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Cenum safety warning

Before relying on compiler warnings for enum mismatches, it's important to know when or if such warnings will be generated.

We have a burrito ordering service.

typedef enum {
        VEGGIE,
        ONEMEAT,
        MEGAMEAT,
} flavor_t;

typedef enum {
        ASAP,
        ONEHOUR,
        TOMORROW,
} pickup_t;

void burrito(pickup_t, flavor_t);

We're really hungry, so we want to order a megameat burrito for right freaking now.

        burrito(MEGAMEAT, ASAP);

Unfortunately, in our hunger induced delirious rush, we've actually placed an order for a veggie burrito for tomorrow.

Preventable?

clang 8.0.1 does warning about this (twice). And without even asking for warnings. implicit conversion from enumeration type 'flavor_t' to different enumeration type That's good.

gcc 8.3.0 does not warn, even when using -W -Wall -Wextra. Perhaps there's another option, but that's as far as I pushed it.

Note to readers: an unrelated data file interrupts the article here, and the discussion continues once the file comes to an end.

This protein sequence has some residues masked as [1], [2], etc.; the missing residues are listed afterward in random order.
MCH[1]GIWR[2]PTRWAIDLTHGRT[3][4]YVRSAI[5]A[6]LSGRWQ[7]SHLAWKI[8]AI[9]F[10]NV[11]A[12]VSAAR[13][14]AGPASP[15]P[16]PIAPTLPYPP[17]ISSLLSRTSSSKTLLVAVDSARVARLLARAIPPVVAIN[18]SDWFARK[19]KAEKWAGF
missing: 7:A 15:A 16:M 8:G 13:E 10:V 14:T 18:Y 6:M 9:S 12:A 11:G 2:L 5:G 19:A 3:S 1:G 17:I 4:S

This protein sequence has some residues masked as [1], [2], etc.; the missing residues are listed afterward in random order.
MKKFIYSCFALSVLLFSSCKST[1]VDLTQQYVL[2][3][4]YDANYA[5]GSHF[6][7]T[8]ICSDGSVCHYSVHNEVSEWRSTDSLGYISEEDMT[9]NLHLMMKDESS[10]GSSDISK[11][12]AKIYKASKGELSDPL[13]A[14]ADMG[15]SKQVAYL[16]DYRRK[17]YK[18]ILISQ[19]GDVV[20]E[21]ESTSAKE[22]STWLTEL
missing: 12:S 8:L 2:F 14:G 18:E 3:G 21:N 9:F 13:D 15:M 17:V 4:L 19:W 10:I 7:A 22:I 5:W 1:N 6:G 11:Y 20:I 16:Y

Unfortunately, it's also fairly easy to circumvent clang's warning as well with a touch of carelessness. I wasn't able to illicit a warning for this code with -W -Wall -Wextra with clang.

        int f = MEGAMEAT;
        int p = ASAP;
        burrito(f, p);

I mean, don't do that, but it's not unheard of for programmers to take such shortcuts. Or for legacy code that started using int to be only partially converted to enum.

We often speak of compiler warnings and errors, although that's not the language used in the C standard, which instead refers to diagnostic messages, which must be emitted for syntax errors and certain other constraint violations. Many common mistakes (including any number of undefined behaviors) are not technically constraint violations, and thus there is no requirement for the compiler to diagnose them. For the most consistent results between compilers, relying on contraint violations to catch mistakes works better.

Mostly. I personally dislike reversed conditionals of the form if (0 == x) because they're hard to read. Fortunately, pretty much every compiler will warn about unintentional assignments, so that's a case where I feel safe relying on the compiler to catch my mistakes, even if if (x = 0) is permitted by the language.

Posted 30 Jul 2020 20:07 by tedu Updated: 30 Jul 2020 20:07
Tagged: c programming